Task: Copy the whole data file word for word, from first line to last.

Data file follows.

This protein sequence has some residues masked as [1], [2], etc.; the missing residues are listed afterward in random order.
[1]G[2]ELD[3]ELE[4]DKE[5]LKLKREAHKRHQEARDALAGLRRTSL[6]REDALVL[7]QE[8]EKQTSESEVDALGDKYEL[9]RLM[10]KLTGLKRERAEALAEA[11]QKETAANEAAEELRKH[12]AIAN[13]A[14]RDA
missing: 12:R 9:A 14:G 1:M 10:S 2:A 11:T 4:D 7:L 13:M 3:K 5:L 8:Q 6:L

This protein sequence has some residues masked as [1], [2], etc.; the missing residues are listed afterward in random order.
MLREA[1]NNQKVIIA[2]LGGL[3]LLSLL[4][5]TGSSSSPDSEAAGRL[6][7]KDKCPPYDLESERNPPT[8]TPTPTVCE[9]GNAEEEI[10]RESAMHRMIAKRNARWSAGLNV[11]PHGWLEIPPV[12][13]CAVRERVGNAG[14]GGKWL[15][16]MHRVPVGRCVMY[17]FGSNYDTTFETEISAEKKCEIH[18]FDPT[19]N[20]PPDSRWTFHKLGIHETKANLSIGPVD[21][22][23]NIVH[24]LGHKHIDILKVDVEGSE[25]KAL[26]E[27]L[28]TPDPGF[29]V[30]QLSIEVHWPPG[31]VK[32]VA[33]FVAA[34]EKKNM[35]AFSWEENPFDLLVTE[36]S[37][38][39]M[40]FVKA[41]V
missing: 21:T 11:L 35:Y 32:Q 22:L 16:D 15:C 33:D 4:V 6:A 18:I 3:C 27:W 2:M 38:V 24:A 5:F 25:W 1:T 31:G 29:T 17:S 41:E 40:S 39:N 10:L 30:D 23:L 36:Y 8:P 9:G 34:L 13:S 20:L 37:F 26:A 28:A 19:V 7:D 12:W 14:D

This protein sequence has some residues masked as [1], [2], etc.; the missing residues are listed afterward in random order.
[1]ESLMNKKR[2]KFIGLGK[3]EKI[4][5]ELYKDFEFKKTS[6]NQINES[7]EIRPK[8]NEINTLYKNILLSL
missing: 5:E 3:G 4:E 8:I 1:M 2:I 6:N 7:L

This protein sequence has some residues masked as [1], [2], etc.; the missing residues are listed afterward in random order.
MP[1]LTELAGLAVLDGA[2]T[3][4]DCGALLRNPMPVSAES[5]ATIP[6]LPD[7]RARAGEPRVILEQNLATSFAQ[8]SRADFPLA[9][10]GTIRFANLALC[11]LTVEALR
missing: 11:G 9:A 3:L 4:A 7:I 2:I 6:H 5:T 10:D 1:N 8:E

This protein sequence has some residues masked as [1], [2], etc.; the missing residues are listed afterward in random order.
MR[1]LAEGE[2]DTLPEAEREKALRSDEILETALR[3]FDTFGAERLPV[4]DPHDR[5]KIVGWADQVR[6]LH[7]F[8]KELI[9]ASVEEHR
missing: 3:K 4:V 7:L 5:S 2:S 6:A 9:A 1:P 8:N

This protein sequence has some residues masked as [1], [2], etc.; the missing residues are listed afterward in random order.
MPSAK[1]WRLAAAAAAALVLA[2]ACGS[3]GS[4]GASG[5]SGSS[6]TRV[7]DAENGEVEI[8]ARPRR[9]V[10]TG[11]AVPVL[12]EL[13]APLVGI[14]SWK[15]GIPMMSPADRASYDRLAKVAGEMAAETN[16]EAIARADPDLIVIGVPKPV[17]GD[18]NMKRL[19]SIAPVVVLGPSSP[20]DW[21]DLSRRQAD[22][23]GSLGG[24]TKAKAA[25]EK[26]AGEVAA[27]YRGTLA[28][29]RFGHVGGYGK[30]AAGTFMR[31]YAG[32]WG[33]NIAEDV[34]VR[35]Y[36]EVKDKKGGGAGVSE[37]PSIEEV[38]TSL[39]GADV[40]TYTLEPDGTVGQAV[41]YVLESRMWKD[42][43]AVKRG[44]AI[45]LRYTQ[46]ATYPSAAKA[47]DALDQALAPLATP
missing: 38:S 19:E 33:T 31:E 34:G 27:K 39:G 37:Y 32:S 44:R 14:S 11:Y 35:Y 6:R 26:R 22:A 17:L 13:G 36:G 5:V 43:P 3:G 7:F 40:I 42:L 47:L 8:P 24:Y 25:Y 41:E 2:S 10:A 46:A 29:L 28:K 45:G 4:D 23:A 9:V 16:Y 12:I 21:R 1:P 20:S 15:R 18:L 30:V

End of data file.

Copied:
This protein sequence has some residues masked as [1], [2], etc.; the missing residues are listed afterward in random order.
[1]G[2]ELD[3]ELE[4]DKE[5]LKLKREAHKRHQEARDALAGLRRTSL[6]REDALVL[7]QE[8]EKQTSESEVDALGDKYEL[9]RLM[10]KLTGLKRERAEALAEA[11]QKETAANEAAEELRKH[12]AIAN[13]A[14]RDA
missing: 12:R 9:A 14:G 1:M 10:S 2:A 11:T 4:D 7:L 13:M 3:K 5:L 8:Q 6:L

This protein sequence has some residues masked as [1], [2], etc.; the missing residues are listed afterward in random order.
MLREA[1]NNQKVIIA[2]LGGL[3]LLSLL[4][5]TGSSSSPDSEAAGRL[6][7]KDKCPPYDLESERNPPT[8]TPTPTVCE[9]GNAEEEI[10]RESAMHRMIAKRNARWSAGLNV[11]PHGWLEIPPV[12][13]CAVRERVGNAG[14]GGKWL[15][16]MHRVPVGRCVMY[17]FGSNYDTTFETEISAEKKCEIH[18]FDPT[19]N[20]PPDSRWTFHKLGIHETKANLSIGPVD[21][22][23]NIVH[24]LGHKHIDILKVDVEGSE[25]KAL[26]E[27]L[28]TPDPGF[29]V[30]QLSIEVHWPPG[31]VK[32]VA[33]FVAA[34]EKKNM[35]AFSWEENPFDLLVTE[36]S[37][38][39]M[40]FVKA[41]V
missing: 21:T 11:L 35:Y 32:Q 22:L 16:D 15:C 33:D 4:V 6:A 18:I 3:C 27:W 2:M 38:V 24:A 5:F 25:W 1:T 31:G 29:T 17:S 41:E 40:S 39:N 10:L 30:D 23:L 36:Y 8:P 9:G 34:L 13:S 20:L 37:F 26:A 28:A 19:V 7:D 12:W 14:D

This protein sequence has some residues masked as [1], [2], etc.; the missing residues are listed afterward in random order.
[1]ESLMNKKR[2]KFIGLGK[3]EKI[4][5]ELYKDFEFKKTS[6]NQINES[7]EIRPK[8]NEINTLYKNILLSL
missing: 5:E 3:G 4:E 8:I 1:M 2:I 6:N 7:L

This protein sequence has some residues masked as [1], [2], etc.; the missing residues are listed afterward in random order.
MP[1]LTELAGLAVLDGA[2]T[3][4]DCGALLRNPMPVSAES[5]ATIP[6]LPD[7]RARAGEPRVILEQNLATSFAQ[8]SRADFPLA[9][10]GTIRFANLALC[11]LTVEALR
missing: 11:G 9:A 3:L 4:A 7:I 2:I 6:H 5:T 10:D 1:N 8:E

This protein sequence has some residues masked as [1], [2], etc.; the missing residues are listed afterward in random order.
MR[1]LAEGE[2]DTLPEAEREKALRSDEILETALR[3]FDTFGAERLPV[4]DPHDR[5]KIVGWADQVR[6]LH[7]F[8]KELI[9]ASVEEHR
missing: 3:K 4:V 7:L 5:S 2:S 6:A 9:A 1:P 8:N

This protein sequence has some residues masked as [1], [2], etc.; the missing residues are listed afterward in random order.
MPSAK[1]WRLAAAAAAALVLA[2]ACGS[3]GS[4]GASG[5]SGSS[6]TRV[7]DAENGEVEI[8]ARPRR[9]V[10]TG[11]AVPVL[12]EL[13]APLVGI[14]SWK[15]GIPMMSPADRASYDRLAKVAGEMAAETN[16]EAIARADPDLIVIGVPKPV[17]GD[18]NMKRL[19]SIAPVVVLGPSSP[20]DW[21]DLSRRQAD[22][23]GSLGG[24]TKAKAA[25]EK[26]AGEVAA[27]YRGTLA[28][29]RFGHVGGYGK[30]AAGTFMR[31]YAG[32]WG[33]NIAEDV[34]VR[35]Y[36]EVKDKKGGGAGVSE[37]PSIEEV[38]TSL[39]GADV[40]TYTLEPDGTVGQAV[41]YVLESRMWKD[42][43]AVKRG[44]AI[45]LRYTQ[46]ATYPSAAKA[47]DALDQALAPLATP
missing: 38:S 19:E 33:T 31:E 34:G 27:K 39:G 37:Y 32:S 44:R 14:S 11:Y 35:Y 6:R 26:R 22:A 17:L 13:G 36:G 5:V 43:P 3:G 7:F 40:I 42:L 47:L 8:P 24:Y 25:Y 41:E 2:S 10:A 46:A 29:L 28:K 45:G 4:D 23:A 9:V 16:Y 12:I 21:R 1:P 20:S 15:R 18:L 30:V